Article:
Cartoons & caricatures: 'Vanity Fair' chromolithographs of Rothschild family members, 1871-1900

000/212, 2 boxes

A small collection of original colour chromolithographs published in Vanity Fair featuring ‘Rothschilds’ (with extracts of accompanying text). Some items are loose, some are framed. Note: The Archive has multiple copies of some items. 

  • Statesman No.85 – “The Winner of the race" by Ape, 27 May 1871. [Mayer Amschel de Rothschild (1818-1874)];
  • Men of the Day No.159 – “Baron Lionel” by Ape, 22 September 1877 [Lionel de Rothschild (1808-1879)];
  • Men of the Day No.306 – “Alfred” by Spy, 31 May 1884 [Alfred de Rothschild (1842-1918)];
  • Men of the Day No.321 – “Racing & Sporting” by Spy, 13 December 1884 [Leopold de Rothschild (1845-1917)];
  • Statesman No.544 – “Natty” by Lib, 9 June 1888 [Nathaniel, 1st Lord Rothschild (1840-1915)];
  • Statesman No.567 – “Ferdy” by Hay, 15 June 1889 [Ferdinand de Rothschild (1839-1898)];
  • Men of the Day No.597 – “Alphonse” by Guth, 20 September 1894 [Alphonse de Rothschild (1868-1949)];
  • Men of the Day No.786 – “Eros” by Spy, 2 August 1900 [Arthur de Rothschild (1851-1903)];
  • Statesman No.727 – “The Aylesbury Division” by Spy, 13 September 1900 [Lionel Walter, 2nd Lord Rothschild (1868-1937)].

Cartoons & caricatures: 'Vanity Fair' chromolithographs of 'notable men of the day', 1898-1911

000/659, 1 box

A small collection of original colour chromolithographs published in Vanity Fair featuring notable men of the day (with extracts of accompanying text). Some items are loose, some are framed. 

  • The Indian Rothschild by Spy, 16 August 1879. [Sir Albert Abdullah Sassoon (1818-1896), Baghdad-born businessman and philanthropist];
  • Barings by Lib, 11 August 1888. [Edward Baring, 1st Lord Revelstoke (1828-1897), British banker];
  • Algy by Spy, 20 January 1898. [The Hon Algernon Henry Bourke (1854-1922), author and poet];
  • Eastern Finance by Spy, 20 April 1899. [Sir Edgar Vincent, 1st Visount d’Abernon (1857-1941), British politician and diplomat];
  • Copper by Spy, 13 July 1899 [Reginald Ward, American copper magnate];
  • The Daily News by Spy, 17 August 1899. [Edward Tyas Cook (1857-1919), journalist and writer]
  • Hoxton Division by Stuff, 5 October 1899. [Dr James Stuart (1843-1913), Scottish scientist and politician];
  • Egyptian Finance by Spy, 7 December 1899. [Sir Ernest Cassel (1852-1921), British banker];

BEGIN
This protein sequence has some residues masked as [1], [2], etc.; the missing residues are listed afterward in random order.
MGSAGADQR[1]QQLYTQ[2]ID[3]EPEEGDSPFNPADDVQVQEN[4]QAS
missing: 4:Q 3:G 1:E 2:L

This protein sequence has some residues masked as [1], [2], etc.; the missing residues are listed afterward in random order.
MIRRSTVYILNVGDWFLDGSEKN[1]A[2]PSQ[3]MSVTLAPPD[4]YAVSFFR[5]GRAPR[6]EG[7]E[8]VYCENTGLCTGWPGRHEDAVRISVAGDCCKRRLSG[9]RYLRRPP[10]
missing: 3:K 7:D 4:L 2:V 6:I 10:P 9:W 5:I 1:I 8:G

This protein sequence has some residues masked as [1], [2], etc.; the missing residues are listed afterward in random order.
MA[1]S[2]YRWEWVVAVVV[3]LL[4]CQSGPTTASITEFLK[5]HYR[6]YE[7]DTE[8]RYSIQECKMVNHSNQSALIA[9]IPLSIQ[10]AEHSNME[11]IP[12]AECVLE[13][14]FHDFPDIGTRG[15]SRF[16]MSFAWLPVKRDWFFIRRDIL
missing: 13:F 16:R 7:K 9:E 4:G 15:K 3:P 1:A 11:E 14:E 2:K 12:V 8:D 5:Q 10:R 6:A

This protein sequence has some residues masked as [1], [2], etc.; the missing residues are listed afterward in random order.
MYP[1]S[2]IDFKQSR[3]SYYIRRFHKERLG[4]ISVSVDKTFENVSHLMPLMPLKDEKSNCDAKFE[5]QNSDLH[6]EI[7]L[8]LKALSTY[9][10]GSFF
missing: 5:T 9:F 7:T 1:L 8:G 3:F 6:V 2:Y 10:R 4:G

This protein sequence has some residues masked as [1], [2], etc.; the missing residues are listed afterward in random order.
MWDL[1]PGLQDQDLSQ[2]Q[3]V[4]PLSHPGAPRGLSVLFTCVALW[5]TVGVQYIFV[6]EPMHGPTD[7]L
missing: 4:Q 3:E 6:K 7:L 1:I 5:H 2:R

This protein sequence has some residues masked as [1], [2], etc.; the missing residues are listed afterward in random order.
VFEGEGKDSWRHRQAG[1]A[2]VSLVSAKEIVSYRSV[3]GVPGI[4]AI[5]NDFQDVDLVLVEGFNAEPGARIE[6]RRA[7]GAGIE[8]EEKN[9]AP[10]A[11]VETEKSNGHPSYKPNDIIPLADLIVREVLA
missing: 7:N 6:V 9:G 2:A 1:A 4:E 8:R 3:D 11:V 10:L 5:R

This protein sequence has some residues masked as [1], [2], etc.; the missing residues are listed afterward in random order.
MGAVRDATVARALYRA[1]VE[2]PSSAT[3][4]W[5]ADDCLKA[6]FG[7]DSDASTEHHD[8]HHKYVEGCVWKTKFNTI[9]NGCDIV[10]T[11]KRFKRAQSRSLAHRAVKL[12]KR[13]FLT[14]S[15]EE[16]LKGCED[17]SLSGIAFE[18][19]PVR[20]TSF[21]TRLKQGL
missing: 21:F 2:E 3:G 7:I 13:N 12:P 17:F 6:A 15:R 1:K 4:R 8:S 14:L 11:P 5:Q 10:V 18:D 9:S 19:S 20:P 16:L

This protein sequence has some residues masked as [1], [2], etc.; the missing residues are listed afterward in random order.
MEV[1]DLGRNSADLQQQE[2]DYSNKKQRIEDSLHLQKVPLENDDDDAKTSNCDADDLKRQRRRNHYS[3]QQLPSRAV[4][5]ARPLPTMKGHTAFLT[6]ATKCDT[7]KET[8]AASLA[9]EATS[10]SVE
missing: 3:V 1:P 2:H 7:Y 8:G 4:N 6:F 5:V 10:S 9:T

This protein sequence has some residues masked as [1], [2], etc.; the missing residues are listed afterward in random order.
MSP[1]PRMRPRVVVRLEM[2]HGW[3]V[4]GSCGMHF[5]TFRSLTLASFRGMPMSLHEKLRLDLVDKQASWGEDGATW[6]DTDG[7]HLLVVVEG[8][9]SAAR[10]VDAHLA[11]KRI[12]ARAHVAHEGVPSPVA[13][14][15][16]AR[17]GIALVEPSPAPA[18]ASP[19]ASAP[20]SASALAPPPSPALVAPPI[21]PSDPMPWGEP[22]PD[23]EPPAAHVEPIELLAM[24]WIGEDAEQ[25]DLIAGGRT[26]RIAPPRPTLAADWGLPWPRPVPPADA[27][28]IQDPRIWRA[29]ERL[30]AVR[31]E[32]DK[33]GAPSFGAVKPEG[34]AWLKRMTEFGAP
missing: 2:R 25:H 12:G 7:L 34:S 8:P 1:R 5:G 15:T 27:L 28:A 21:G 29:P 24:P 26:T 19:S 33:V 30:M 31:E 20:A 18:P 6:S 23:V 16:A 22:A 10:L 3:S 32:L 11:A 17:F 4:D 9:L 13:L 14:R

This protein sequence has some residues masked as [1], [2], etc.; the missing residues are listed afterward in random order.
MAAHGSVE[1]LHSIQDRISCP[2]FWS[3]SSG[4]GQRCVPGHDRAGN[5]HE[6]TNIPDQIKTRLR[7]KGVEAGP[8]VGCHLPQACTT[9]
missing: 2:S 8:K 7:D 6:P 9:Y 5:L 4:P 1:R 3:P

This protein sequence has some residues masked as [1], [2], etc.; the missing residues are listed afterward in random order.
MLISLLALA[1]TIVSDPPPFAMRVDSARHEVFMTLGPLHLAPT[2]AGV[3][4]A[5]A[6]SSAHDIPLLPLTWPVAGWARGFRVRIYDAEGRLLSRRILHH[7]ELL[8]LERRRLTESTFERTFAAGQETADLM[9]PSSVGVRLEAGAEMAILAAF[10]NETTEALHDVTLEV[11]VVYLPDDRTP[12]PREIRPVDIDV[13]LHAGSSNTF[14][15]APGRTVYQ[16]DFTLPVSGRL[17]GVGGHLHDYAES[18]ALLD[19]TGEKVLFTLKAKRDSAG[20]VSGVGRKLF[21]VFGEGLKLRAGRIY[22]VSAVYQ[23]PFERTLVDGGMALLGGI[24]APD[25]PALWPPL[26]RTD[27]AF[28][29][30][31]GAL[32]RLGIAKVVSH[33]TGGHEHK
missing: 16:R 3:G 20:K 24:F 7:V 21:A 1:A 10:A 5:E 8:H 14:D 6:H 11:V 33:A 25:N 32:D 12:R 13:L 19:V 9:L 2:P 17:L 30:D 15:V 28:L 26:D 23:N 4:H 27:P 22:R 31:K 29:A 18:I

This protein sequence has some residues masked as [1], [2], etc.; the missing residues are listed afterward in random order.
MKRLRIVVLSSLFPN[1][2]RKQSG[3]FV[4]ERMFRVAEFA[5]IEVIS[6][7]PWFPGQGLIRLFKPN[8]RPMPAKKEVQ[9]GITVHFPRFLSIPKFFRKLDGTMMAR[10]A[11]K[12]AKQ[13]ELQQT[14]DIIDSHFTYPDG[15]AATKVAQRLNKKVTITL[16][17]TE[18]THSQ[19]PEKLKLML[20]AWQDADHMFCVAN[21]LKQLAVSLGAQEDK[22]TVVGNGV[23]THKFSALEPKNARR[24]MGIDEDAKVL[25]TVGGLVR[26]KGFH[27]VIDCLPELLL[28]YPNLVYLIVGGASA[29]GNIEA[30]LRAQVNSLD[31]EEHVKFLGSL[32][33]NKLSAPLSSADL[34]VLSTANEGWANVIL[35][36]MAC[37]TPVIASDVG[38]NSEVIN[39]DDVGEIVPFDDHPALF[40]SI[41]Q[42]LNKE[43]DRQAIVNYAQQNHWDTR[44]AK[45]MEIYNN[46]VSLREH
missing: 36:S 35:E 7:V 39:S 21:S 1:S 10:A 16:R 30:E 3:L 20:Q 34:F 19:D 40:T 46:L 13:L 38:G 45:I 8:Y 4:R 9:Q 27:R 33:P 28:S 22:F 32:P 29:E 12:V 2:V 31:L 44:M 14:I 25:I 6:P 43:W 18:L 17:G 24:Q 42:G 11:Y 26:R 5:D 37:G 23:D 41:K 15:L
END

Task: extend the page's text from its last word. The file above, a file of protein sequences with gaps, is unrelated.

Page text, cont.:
• Hythe by Spy, 1 February 1900 [Sir Edward Albert Sassoon (1856-1912), British businessman and politician];
  • Canada in London by Spy, 19 April 1900 [Donald Smith, 1st Baron Strathcona & Mount Royal, Scottish-Canadian businessman];
  • Berlin by Spy, 27 March 1902 [Sir Frank Cavendish Lascelles (1841-1920), British diplomat];
  • Washington by Spy, 15 January 1903. [Sir Michael Henry Herbert (1857-1903), British diplomat];
  • Washington Post by Spy, 12 May 1904. [The Rt Hon. Sir Henry Mortimer Durand (1850-1924), British Anglo-Indian diplomat];
  • Joe's Stage Manager by Spy, 17 November 1904. [Sir Arthur Pearson (1866-1921), journalist and publisher];
  • Samuel Hope Morley by Spy, Vanity Fair supplement, 17 August 1905 [Samuel Morley, 1st Baron Hollenden (1845-1929), British businessman];
  • An Encyclopaedia - a work containing information on every department, or on a particular department. of knowledge, generally in alphabetical order. "Twentieth Century Dictionary" by Spy, Vanity Fair supplement, 19 October 1905. [Thomas Gibson Bowles (1842-1922), publisher of Vanity Fair];
  • South Africa by Spy, Vanity Fair supplement, 29 June 1906. [Edward Peter Mathers (1850-1924), British newspaper proprietor];
  • Diplomacy by Spy, Vanity Fair supplement, 1 May 1907. [The Rt. Hon. Sir Nicholas Roderick O' Connor (1843-1908) [Anglo-Irish diplomat];
  • ? - ! by Ritchie, 13 September 1909. [James Louis Gavin (1868-1947), journalist and author];
  • A Good Listener by Spy, Vanity Fair supplement, 22 September 1909. [Raymond Blathwayt (1855-1935), actor];
  • Diplomaticus by Ritchie, 20 December 1911 [Lucien Wolf (1857-1930), journalist, historian and Jewish advocate];  
  • P.W.W. by Spy, Vanity Fair supplement, 27 December 1911. [Philip Whitwell Wilson (1875-1956), Liberal politician and journalist].